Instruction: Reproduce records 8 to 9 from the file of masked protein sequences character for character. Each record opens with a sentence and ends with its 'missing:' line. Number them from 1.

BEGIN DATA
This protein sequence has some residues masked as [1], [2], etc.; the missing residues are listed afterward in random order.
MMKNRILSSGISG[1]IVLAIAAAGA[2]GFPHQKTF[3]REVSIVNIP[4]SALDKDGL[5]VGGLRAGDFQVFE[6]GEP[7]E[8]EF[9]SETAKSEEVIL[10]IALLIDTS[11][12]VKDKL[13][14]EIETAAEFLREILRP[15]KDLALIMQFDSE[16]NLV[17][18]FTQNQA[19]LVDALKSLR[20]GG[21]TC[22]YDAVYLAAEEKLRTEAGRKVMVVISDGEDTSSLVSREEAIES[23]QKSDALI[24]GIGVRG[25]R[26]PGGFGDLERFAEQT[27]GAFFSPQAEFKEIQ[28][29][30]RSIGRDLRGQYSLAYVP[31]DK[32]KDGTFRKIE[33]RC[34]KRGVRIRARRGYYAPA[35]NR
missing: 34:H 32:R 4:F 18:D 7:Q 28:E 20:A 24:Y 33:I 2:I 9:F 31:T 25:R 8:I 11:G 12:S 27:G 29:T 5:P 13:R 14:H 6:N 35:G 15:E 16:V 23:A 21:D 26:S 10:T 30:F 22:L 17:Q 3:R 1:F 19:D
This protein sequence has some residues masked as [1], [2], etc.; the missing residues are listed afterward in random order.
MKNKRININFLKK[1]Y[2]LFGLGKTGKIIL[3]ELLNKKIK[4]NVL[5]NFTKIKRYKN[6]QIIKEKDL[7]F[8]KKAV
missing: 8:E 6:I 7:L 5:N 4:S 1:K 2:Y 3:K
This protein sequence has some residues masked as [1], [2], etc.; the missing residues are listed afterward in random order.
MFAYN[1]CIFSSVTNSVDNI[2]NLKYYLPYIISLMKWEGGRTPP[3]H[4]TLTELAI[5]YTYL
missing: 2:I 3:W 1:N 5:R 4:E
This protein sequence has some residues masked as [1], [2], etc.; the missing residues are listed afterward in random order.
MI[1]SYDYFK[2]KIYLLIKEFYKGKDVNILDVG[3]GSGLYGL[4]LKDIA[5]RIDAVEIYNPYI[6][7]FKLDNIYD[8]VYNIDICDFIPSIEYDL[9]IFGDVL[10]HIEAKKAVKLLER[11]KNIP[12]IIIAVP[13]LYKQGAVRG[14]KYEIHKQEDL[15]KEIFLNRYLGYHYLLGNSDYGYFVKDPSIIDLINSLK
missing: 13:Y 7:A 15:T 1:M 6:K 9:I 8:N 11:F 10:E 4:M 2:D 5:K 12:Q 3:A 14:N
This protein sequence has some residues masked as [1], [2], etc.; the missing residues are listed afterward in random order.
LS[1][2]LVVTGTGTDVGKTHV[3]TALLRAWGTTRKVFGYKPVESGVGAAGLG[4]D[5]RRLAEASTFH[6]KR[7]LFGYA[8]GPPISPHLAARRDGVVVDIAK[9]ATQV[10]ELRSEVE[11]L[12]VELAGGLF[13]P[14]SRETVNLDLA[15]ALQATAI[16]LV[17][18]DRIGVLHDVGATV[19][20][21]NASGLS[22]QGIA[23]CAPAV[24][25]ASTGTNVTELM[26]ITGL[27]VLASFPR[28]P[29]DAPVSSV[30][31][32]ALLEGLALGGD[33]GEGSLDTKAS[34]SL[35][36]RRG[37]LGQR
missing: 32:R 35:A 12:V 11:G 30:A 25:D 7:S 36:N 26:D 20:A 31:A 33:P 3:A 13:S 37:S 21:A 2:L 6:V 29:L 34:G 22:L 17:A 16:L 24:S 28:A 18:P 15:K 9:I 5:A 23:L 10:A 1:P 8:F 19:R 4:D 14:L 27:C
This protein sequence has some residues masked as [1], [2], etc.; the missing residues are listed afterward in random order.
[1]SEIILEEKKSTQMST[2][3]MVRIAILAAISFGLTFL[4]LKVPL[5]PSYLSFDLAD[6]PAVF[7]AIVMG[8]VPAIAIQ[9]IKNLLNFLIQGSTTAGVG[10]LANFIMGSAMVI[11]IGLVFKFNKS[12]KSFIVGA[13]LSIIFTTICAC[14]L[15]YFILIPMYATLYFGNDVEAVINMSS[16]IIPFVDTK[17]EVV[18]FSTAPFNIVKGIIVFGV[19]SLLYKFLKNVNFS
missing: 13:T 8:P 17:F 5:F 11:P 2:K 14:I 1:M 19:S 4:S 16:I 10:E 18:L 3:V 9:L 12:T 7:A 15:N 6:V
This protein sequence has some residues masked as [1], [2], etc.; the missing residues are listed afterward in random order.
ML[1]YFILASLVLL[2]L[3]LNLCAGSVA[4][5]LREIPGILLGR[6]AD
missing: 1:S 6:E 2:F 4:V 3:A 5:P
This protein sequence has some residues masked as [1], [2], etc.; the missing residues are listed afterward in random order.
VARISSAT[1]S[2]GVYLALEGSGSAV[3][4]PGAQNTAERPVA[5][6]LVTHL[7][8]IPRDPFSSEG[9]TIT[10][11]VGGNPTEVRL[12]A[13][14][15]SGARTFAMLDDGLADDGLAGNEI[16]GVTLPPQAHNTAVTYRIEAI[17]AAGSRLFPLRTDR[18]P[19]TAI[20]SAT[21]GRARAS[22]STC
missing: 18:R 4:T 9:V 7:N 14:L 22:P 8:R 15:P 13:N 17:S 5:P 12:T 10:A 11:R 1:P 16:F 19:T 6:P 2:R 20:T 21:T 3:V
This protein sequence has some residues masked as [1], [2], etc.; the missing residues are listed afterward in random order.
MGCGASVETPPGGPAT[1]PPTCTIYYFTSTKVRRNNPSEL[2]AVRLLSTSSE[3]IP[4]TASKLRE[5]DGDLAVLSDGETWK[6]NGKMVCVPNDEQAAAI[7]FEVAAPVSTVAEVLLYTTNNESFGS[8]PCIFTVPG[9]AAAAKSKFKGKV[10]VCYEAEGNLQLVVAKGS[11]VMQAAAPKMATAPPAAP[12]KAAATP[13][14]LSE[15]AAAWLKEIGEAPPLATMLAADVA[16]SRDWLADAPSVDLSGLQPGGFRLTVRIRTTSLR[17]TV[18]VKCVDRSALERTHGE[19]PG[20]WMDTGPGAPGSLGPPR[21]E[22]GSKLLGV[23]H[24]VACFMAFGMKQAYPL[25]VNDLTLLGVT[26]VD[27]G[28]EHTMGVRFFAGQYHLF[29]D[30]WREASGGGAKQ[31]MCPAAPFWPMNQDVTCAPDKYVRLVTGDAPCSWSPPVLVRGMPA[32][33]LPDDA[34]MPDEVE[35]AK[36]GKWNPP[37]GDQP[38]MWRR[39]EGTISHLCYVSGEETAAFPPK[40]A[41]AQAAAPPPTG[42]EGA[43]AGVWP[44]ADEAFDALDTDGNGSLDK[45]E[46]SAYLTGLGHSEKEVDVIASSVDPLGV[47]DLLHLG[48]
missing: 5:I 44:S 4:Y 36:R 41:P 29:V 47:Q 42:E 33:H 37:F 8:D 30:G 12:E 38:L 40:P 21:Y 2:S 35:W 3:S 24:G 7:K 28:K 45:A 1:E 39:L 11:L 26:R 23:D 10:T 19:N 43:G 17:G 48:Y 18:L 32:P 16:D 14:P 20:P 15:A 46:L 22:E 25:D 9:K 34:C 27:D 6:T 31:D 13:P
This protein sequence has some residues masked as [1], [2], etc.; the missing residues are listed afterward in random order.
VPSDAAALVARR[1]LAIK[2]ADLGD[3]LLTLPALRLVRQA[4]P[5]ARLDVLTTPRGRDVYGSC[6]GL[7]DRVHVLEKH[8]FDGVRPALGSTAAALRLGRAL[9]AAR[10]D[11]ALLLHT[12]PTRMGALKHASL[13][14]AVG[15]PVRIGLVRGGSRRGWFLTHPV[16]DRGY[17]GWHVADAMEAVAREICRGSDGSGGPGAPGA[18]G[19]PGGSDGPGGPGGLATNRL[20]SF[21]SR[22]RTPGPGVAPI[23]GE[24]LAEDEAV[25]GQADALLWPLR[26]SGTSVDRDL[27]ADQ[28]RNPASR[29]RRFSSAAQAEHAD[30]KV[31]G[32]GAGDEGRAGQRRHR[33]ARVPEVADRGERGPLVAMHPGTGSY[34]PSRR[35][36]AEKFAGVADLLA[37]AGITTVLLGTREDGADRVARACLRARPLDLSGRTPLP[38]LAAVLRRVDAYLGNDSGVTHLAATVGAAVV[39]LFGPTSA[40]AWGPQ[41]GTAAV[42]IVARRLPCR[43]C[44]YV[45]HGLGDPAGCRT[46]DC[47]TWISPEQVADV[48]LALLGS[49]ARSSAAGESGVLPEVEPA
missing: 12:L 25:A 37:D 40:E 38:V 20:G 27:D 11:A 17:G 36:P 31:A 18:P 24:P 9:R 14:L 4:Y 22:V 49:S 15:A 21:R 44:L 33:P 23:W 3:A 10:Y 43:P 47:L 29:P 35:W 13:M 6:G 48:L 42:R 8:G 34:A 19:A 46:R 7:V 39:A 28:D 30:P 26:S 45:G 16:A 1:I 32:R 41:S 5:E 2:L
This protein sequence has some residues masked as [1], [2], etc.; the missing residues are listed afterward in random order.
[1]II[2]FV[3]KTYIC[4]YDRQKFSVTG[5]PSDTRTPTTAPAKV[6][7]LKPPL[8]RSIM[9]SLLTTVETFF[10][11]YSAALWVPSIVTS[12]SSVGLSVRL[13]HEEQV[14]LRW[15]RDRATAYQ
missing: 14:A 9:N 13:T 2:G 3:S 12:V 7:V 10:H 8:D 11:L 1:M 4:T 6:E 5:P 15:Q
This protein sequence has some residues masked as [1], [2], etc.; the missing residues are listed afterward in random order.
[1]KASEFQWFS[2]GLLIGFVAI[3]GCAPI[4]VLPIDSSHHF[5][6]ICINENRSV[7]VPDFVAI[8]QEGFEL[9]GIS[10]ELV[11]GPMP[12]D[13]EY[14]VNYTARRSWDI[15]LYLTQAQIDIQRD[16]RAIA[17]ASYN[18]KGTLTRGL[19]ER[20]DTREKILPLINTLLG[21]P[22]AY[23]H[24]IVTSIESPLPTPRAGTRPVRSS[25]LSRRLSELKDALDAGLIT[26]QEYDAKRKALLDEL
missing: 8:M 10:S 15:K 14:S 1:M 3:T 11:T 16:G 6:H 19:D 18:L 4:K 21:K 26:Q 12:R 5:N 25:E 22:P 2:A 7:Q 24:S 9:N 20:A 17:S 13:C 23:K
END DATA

This protein sequence has some residues masked as [1], [2], etc.; the missing residues are listed afterward in random order.
VARISSAT[1]S[2]GVYLALEGSGSAV[3][4]PGAQNTAERPVA[5][6]LVTHL[7][8]IPRDPFSSEG[9]TIT[10][11]VGGNPTEVRL[12]A[13][14][15]SGARTFAMLDDGLADDGLAGNEI[16]GVTLPPQAHNTAVTYRIEAI[17]AAGSRLFPLRTDR[18]P[19]TAI[20]SAT[21]GRARAS[22]STC
missing: 18:R 4:T 9:V 7:N 14:L 22:P 8:R 15:P 13:N 17:S 5:P 12:T 10:A 11:R 1:P 16:F 19:T 6:P 2:R 20:T 21:T 3:V
This protein sequence has some residues masked as [1], [2], etc.; the missing residues are listed afterward in random order.
MGCGASVETPPGGPAT[1]PPTCTIYYFTSTKVRRNNPSEL[2]AVRLLSTSSE[3]IP[4]TASKLRE[5]DGDLAVLSDGETWK[6]NGKMVCVPNDEQAAAI[7]FEVAAPVSTVAEVLLYTTNNESFGS[8]PCIFTVPG[9]AAAAKSKFKGKV[10]VCYEAEGNLQLVVAKGS[11]VMQAAAPKMATAPPAAP[12]KAAATP[13][14]LSE[15]AAAWLKEIGEAPPLATMLAADVA[16]SRDWLADAPSVDLSGLQPGGFRLTVRIRTTSLR[17]TV[18]VKCVDRSALERTHGE[19]PG[20]WMDTGPGAPGSLGPPR[21]E[22]GSKLLGV[23]H[24]VACFMAFGMKQAYPL[25]VNDLTLLGVT[26]VD[27]G[28]EHTMGVRFFAGQYHLF[29]D[30]WREASGGGAKQ[31]MCPAAPFWPMNQDVTCAPDKYVRLVTGDAPCSWSPPVLVRGMPA[32][33]LPDDA[34]MPDEVE[35]AK[36]GKWNPP[37]GDQP[38]MWRR[39]EGTISHLCYVSGEETAAFPPK[40]A[41]AQAAAPPPTG[42]EGA[43]AGVWP[44]ADEAFDALDTDGNGSLDK[45]E[46]SAYLTGLGHSEKEVDVIASSVDPLGV[47]DLLHLG[48]
missing: 5:I 44:S 4:Y 36:R 41:P 29:V 47:Q 42:E 33:H 37:F 8:D 30:G 12:E 38:L 40:P 21:Y 2:S 35:W 3:S 24:G 7:K 28:K 45:A 1:E 39:L 11:L 26:R 23:D 10:T 19:N 43:G 17:G 48:Y 18:L 32:P 16:D 14:P 20:P 15:A 46:L 22:E 25:D 9:K 34:C 27:D 6:T 31:D 13:P